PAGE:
oh SHCHI!!!October 8, 2009 at 2:34 am | Posted in Soup | 32 Comments
Tags: Dinner, Russian Soup, Soup, Vegetable Soup
Actually I’m not cursing, this is the name of the Russian Soup I’m about to talk about.
As I mentioned in a previous post, I own a super-duper-super-secret soup-cookbook that I’m about to share with you. It contains a fabulous collection of unique cuisine built around traditional country ingredients like farm fresh chicken, wild mushrooms, greens, dried beans and even summer berries. The book offers a “season of soups” featuring some of the best and unique recipes I’ve ever found using seasonal produce. You’ll also find a basket of breads and salad tossing wisdom that’s very distinctive.
The author is an award winning children’s book writer and author of other cookbooks. I think that’s what makes this cookbook so unique, she’s an accomplished writer. Printed in August of 1992, I think she was a blogger long before blogging existed. Each recipe begins with a detailed story about the people who influenced the recipe, a story about serving and sharing the meal with friends, and what weather conditions or town events occured to influence the meal. A menu example:
Dinner For Billy After He drove Through The Snow To Get Here
Salad of Sliced Tomatoes, Avocados and Red Onions on a Bed of Greens with Creamy Mexican Vinaigrette
Chicken and Cheese Soup with Green Chilis
Orange Pound Cake
Coffee or Hot Chocolate with Cinnamon Sticks
Ahead of her time, she preaches to us to use fresh and locally grown ingredients, ALWAYS makes her own stock, and even goes so far to use spring water as opposed to tap water to do so. She dedicates one whole chapter to perfecting stocks.
I love, love, love this cookbook. The name of it is Dairy Hollow House Soup and Bread, A Country Inn Cookbook and the author is Crescent Dragonwagon. Crescent and her husband owned a Bed and Breakfast in Eureuka Springs, Arkansas. The recipes were inspired during that endeavor. I usually prefer cookbooks with wonderful full-color photos to whet the appetite. You won’t find any photos at all in this book. But the charming dialog and descriptions will complete that picture in your mind.
Warning, recipes found in this book aren’t your simple “open a can, thow in some spices, toss in some stew meat and in 10 minutes you’ve got piping hot soup” This is back to basics. Most recipes are at least 30 minutes of chopping and dicing fresh vegetables followed by long flavor enhancing simmer times.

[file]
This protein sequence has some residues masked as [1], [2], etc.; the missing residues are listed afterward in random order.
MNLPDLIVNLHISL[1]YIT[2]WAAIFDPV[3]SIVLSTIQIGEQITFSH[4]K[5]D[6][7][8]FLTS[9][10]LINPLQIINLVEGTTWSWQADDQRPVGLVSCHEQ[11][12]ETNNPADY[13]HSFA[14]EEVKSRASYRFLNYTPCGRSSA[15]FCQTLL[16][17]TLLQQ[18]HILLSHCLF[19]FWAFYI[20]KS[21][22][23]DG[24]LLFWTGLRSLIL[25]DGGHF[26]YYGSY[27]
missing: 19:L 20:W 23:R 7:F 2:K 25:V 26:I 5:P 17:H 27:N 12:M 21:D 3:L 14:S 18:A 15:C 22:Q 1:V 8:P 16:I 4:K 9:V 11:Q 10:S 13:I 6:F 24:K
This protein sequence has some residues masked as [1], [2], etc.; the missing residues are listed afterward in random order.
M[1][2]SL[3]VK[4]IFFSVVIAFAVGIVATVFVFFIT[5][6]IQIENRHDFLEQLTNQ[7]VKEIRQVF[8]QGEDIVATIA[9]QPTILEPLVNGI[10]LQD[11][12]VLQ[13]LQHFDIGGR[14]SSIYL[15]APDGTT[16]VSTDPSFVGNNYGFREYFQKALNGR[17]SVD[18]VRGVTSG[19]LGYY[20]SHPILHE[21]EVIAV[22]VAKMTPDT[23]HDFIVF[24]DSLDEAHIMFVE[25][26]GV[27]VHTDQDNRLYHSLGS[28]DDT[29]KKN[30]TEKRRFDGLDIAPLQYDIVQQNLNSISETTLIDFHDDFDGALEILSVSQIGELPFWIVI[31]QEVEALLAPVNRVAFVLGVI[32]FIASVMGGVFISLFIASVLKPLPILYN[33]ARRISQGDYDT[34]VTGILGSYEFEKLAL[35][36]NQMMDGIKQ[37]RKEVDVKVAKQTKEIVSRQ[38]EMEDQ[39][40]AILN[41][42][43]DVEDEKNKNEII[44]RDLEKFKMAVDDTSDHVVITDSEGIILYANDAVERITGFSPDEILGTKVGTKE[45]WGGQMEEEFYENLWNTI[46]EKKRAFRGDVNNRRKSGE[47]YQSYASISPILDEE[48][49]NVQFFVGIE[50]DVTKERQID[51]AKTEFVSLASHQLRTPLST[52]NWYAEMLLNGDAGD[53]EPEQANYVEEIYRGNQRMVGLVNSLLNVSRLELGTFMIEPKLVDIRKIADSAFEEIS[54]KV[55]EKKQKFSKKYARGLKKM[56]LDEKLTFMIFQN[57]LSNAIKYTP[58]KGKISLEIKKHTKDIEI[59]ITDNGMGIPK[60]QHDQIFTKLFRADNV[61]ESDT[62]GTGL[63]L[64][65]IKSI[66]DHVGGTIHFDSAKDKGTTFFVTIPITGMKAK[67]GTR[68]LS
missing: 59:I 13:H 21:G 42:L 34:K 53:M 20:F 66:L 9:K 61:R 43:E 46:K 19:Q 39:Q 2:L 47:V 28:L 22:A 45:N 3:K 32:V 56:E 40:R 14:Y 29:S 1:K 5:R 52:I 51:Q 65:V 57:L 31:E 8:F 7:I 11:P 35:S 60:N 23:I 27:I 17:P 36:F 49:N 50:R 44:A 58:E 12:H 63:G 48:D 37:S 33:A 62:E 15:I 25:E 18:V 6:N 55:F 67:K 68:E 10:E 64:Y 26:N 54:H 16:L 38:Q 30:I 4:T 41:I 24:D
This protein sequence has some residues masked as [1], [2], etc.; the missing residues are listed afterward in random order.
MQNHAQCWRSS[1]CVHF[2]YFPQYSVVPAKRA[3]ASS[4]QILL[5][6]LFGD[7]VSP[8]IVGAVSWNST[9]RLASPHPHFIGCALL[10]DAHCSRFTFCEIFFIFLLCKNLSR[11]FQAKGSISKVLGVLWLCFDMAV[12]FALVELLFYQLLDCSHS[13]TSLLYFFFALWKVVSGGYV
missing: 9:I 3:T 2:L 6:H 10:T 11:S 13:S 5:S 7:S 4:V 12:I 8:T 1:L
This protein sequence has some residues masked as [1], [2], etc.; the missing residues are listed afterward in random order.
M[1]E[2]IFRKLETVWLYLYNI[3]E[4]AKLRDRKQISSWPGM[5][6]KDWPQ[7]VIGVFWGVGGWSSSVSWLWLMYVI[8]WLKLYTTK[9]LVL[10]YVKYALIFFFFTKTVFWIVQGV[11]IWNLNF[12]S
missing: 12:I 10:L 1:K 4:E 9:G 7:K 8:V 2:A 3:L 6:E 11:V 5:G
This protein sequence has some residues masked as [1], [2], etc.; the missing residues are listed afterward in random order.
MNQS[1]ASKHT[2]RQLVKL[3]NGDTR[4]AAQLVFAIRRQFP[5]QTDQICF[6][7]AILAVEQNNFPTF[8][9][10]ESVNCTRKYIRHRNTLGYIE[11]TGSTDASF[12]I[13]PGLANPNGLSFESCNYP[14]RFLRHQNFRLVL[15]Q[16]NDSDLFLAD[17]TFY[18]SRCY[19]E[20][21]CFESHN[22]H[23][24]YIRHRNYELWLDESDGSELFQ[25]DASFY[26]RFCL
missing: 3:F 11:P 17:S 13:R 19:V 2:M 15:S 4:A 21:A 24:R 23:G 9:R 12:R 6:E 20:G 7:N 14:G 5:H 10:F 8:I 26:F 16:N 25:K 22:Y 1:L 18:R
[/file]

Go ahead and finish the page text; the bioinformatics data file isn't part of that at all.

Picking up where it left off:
You can click on the picture and it will take you to the Amazon link.
The first recipe I have chosen to share is a Russian vegetable soup. It’s by far, not the most interesting selection in the book, but I’ve been eating very rich fattening foods over the last week, and with no exercise (laid up due to the “flying man” incident). So I needed something lean and healthy. Something brothy, and comforting, a slavic soul food sounded like just the right thing. It’s intriguing sweet-sourness comes from cider vinegar, sauerkraut, raisins, prunes and honey.
If the prunes already haven’t, don’t let the lengthy list of ingredients scare you off. I spent about 30 minutes with prep time and then you just let it simmer on the stove for an hour. Pretty darn easy.
Sautee all of the fresh chopped vegetables.
Look at those beautiful raisins.
Farmer’s Market had purple potatoes, so I decided to give them a try for this soup.
Spoon the soup over the potatoes
Enjoy the unique flavors of this soup.
Joseph Saltzman’s Shchi (Russian Cabbage Soup, a family friend inspired recipe)
3 T. Butter
1 Large Onion, diced
1 Medium Carrot, scrubbed and chopped
1 Parsnip, scrubbed and chopped
1 1/2 Quarts Chicken Broth
1 1/2 Cups Green Cabbage, cut into ribbons
1 1/2 Cups sauerkraut well drained(do not use canned, use bottled in the refrigerated section)
1 Can Whole Tomatoes, buzzed in a food processor, or mashed to chunks
3 Cloves Garlic, pressed
1/4 C. Dark Raisins
1/4 C. Golden Raising
10 Pitted Prunes, diced
2 T. Honey, or more to taste
1 Bay Leaf
Salt and freshly ground pepper to taste
6 – 8 Small Red-Skinned potatoes
Sour Cream for garnish
In a 10 inch skillet add the butter over medium heat. Add onion and sautee until soft, about 3 – 4 minutes. Add carrot, turnip and parsnip. Continue cooking until vegetables are soft, about 4 minutes. Transfer the vegetables to a large soup pot and add all remaining ingredients except potatoes and sour cream.
Bring to a boil, turn down heat to low and let simmer, covered, about 1 hour. Or until fruit has almost disintegrated into broth. Taste for seasoning and adjust. The soup should be decidedly sweet and sour. Adjust with honey and vinegar.
Towards end of simmering, boil potatoes until tender.
To serve, scoop a small amount of potatoes into soup bowl, ladle soup on top and add a dollop of sour cream. Serve with a chunk of crusty bread and you’re good to go.